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High Court stays Karnataka’s efforts to divert water from Mahadayi

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Author(s): M Suchitra
Date:Mar 4, 2013

Court directs state to get forest and wildlife clearances

The Karnataka High Court has put a stay on the ongoing construction of dams by the state government for diverting water from the west-flowing Mahadayi and its tributaries to the east-flowing river Malaprabha in the eco-sensitive Western Ghats region bordering Karnataka and Goa. The court ordered that all construction work should be stopped till the Karnataka government gets mandatory forest clearance.

The court issued the order on February 28 on a public interest petition filed by Ravendra Kumar Saini of Paryavarni, a Belgaum-based non-profit working for protection and conservation of the Western Ghats forests. The petitioner had said that the state government had been carrying out illegal construction work in the Kankumbi Forest Range of Belgaum Forest Division for the past two years, violating the Forest Conservation Act.

Since 1995, Karnataka and Goa have been engaged in disputes over sharing of waters of the Mahadayi and its tributaries. The Mahadayi originates in the Western Ghats and flows 35 km in Karnataka and 52 km in Goa. The river, described as the lifeline of Goa, is the water source for the Mandovi Wildlife Sanctuary.

Construction of diversion dams was taking place close to the sanctuary. “Apart from violating the forest conservation laws, the Karnataka government also violated the Wildlife Protection Act,’’ points out Saini. Since the river is flowing into a wildlife sanctuary, and the area being major tiger corridor, it’s mandatory for the state to take permission from the National Board for Wildlife before starting any construction work for diverting water, he says.

The Karnataka government’s argument was that construction was carried out only in the revenue land and not in the forestland. It also contended that it was trying to provide drinking water to Hubli, Dharward and other 10 towns. It also argued that even when the state was entitled to get a much higher share from Mahadayi waters, only a small portion, 3.5 thousand million cubic feet (tmc) would be diverted for the project.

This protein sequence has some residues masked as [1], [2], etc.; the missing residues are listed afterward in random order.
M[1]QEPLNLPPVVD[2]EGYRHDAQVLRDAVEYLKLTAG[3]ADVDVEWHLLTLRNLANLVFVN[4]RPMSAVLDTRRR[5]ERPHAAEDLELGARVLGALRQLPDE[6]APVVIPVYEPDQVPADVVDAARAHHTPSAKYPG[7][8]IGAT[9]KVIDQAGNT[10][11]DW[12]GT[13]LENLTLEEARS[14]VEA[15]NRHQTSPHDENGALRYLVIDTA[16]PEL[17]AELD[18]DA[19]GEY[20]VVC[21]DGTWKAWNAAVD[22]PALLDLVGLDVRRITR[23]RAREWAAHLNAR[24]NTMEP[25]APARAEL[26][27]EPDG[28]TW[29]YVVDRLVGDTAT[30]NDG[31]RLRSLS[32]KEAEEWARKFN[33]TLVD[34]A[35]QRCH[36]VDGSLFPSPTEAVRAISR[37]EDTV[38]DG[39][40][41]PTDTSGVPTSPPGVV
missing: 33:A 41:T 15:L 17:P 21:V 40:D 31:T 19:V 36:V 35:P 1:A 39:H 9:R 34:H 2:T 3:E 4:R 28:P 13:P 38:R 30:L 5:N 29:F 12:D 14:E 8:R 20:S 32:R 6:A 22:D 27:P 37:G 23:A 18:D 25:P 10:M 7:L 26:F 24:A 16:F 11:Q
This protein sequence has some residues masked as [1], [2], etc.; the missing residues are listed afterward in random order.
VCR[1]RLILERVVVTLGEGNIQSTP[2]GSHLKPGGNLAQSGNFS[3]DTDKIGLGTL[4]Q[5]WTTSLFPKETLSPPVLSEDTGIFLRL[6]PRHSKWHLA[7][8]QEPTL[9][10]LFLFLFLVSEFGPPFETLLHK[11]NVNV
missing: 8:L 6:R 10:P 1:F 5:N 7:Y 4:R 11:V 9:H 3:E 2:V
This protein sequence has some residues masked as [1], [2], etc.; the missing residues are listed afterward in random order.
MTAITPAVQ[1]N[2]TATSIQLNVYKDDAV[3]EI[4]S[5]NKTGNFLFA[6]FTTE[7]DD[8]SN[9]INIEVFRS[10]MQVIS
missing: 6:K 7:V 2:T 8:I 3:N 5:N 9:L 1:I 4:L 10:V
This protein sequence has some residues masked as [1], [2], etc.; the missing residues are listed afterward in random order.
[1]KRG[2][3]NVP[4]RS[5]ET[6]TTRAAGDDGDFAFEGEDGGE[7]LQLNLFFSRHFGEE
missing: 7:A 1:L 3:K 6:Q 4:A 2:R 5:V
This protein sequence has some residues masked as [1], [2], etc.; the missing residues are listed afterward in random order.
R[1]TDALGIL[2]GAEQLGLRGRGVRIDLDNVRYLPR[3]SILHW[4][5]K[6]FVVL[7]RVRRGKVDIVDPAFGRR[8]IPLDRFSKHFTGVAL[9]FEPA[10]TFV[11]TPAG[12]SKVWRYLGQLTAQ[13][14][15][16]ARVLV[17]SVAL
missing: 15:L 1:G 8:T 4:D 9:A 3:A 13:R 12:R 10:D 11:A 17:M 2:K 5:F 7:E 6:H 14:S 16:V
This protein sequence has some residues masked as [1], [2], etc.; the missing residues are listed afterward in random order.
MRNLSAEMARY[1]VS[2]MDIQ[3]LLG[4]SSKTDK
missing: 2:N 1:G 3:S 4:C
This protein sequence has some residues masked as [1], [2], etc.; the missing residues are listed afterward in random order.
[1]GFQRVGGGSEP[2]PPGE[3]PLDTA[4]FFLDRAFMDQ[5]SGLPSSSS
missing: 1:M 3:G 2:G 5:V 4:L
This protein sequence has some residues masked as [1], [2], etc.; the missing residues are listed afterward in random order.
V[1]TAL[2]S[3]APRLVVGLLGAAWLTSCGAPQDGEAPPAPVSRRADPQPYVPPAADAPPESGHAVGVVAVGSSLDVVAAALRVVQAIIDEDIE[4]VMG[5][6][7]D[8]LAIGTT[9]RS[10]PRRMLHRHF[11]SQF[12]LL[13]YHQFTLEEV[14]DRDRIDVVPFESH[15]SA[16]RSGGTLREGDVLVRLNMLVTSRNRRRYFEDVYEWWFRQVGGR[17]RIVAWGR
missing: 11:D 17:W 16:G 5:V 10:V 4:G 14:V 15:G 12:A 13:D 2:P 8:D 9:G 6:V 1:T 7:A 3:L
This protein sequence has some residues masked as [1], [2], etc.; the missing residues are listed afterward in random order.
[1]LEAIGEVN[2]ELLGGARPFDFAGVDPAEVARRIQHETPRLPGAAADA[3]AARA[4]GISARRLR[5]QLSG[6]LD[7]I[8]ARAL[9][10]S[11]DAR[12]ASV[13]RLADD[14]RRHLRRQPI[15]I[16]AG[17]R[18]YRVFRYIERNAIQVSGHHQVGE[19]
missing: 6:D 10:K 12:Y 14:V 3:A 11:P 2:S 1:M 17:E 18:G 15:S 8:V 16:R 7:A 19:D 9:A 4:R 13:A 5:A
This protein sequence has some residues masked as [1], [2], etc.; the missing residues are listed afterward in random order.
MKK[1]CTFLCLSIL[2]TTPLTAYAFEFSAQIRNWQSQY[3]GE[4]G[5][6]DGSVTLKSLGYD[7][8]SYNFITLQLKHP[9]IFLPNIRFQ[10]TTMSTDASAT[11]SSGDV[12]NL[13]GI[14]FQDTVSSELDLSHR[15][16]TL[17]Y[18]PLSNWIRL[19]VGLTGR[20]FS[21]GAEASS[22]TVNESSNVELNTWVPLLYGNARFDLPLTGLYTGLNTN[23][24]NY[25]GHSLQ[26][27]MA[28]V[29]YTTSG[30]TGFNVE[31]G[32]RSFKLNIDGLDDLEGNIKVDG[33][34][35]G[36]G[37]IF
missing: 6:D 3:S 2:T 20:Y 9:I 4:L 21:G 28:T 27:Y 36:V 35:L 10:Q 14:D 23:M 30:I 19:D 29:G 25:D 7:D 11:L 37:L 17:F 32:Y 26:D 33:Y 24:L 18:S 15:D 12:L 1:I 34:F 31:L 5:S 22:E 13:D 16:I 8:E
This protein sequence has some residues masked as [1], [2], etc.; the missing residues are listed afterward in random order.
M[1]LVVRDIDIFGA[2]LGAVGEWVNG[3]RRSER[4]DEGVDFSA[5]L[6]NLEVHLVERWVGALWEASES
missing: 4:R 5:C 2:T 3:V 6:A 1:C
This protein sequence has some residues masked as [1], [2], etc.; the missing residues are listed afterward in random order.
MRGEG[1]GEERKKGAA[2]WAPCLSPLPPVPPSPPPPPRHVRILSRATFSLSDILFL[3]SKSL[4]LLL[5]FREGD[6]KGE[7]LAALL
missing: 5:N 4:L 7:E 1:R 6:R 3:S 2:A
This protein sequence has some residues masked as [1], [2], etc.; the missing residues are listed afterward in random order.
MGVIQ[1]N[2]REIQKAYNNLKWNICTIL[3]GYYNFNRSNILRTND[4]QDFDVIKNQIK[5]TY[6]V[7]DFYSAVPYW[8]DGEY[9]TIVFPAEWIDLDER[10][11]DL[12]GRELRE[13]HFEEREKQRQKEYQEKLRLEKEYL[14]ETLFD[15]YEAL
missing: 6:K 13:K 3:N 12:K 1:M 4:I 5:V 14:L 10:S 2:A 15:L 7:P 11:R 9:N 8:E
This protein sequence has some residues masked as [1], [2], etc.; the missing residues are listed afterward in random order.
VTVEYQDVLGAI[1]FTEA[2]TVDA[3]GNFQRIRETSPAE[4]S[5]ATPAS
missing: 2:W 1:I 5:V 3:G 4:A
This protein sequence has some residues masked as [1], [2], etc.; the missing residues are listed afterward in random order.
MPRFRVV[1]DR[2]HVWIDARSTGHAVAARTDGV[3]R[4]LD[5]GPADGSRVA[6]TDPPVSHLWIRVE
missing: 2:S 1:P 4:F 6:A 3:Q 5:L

But the petitioner argued that the water sharing issue was before the Mahadayi Inter-state Water Dispute tribunal, and the case before the High Court was pertaining only to violation of forest and wildlife conservation laws.

According to activists in Karnataka, the state government is trying to divert water under the pressure of the sugarcane lobby. “They are very strong and pose threat to those who take up these issues,” says Srihari Kugaji, an activist. Once a perennial river, the Malaprabha has dried up and become a seasonal river due to extensive deforestation and over-exploitation of river water for growing sugar cane in the catchment areas of the river, he points out. Malaprabha river flows through the twin industrial cities of Hubli and Dharwad and others districts in the northern part of the state.

In the past few years, there have been strong agitations in the north-eastern districts of Karnataka for water, mainly for irrigating sugar cane. With the growth of sugar industry in the region, more and more farmers have turned to growing water-intensive sugar cane. The Renuka Sagar Dam constructed over Malaprabha river has failed to fulfill the water requirements due to seepage in its the left bank canal and unauthorized pumping of water by the farmers. If the government wanted to provide drinking water to Hubli and Dharward, both these cities have water bodies which could be used for this purpose, says Kugaji.

Karnataka had initially proposed construction of 12 diversion dams on all the tributaries of the Mahadayi, which would have led to submergence of large tracts of pristine forestland in the Western Ghats, points out Saini. As it was strongly opposed by Goa and it would require the Centre’s clearance, the proposal was shelved by the state.

When Goa opposed diverting of the river, Karnataka came up with new proposal for diverting its two tributaries of the Mahadayi, the Kalsa and the Banduri, within Karnataka. Goa raised strong objections against this too since these two rivers contribute a major chunk of water to the Mahadayi.

Apart from directing the Karnataka government to get forest clearance, the court has also ordered the state to get permission from the National Board for Wildlife for diverting water from a river which flows into a wildlife sanctuary.

 

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